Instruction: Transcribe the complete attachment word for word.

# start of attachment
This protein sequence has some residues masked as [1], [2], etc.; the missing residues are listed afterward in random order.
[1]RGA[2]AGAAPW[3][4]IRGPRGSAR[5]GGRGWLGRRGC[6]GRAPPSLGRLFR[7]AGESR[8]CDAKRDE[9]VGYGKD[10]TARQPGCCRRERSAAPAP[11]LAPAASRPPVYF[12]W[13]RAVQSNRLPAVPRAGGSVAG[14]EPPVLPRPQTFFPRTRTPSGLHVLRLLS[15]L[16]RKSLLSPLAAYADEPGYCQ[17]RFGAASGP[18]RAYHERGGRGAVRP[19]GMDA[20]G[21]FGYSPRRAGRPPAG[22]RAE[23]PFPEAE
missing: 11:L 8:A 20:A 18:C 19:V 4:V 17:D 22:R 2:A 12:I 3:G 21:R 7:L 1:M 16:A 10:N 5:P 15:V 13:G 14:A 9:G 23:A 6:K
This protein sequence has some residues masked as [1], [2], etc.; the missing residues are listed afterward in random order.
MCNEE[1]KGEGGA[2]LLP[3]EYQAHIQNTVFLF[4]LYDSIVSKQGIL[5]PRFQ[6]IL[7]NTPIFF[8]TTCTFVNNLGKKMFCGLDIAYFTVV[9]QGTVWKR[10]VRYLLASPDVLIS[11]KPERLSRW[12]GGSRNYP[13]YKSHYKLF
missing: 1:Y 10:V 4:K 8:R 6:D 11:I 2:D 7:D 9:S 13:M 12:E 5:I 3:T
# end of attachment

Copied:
This protein sequence has some residues masked as [1], [2], etc.; the missing residues are listed afterward in random order.
[1]RGA[2]AGAAPW[3][4]IRGPRGSAR[5]GGRGWLGRRGC[6]GRAPPSLGRLFR[7]AGESR[8]CDAKRDE[9]VGYGKD[10]TARQPGCCRRERSAAPAP[11]LAPAASRPPVYF[12]W[13]RAVQSNRLPAVPRAGGSVAG[14]EPPVLPRPQTFFPRTRTPSGLHVLRLLS[15]L[16]RKSLLSPLAAYADEPGYCQ[17]RFGAASGP[18]RAYHERGGRGAVRP[19]GMDA[20]G[21]FGYSPRRAGRPPAG[22]RAE[23]PFPEAE
missing: 11:L 8:A 20:A 18:C 19:V 4:V 17:D 22:R 2:A 12:I 3:G 21:R 7:L 1:M 16:A 10:N 5:P 15:V 13:G 14:A 9:G 23:A 6:K
This protein sequence has some residues masked as [1], [2], etc.; the missing residues are listed afterward in random order.
MCNEE[1]KGEGGA[2]LLP[3]EYQAHIQNTVFLF[4]LYDSIVSKQGIL[5]PRFQ[6]IL[7]NTPIFF[8]TTCTFVNNLGKKMFCGLDIAYFTVV[9]QGTVWKR[10]VRYLLASPDVLIS[11]KPERLSRW[12]GGSRNYP[13]YKSHYKLF
missing: 1:Y 10:V 4:K 8:R 6:D 11:I 2:D 7:D 9:S 13:M 12:E 5:I 3:T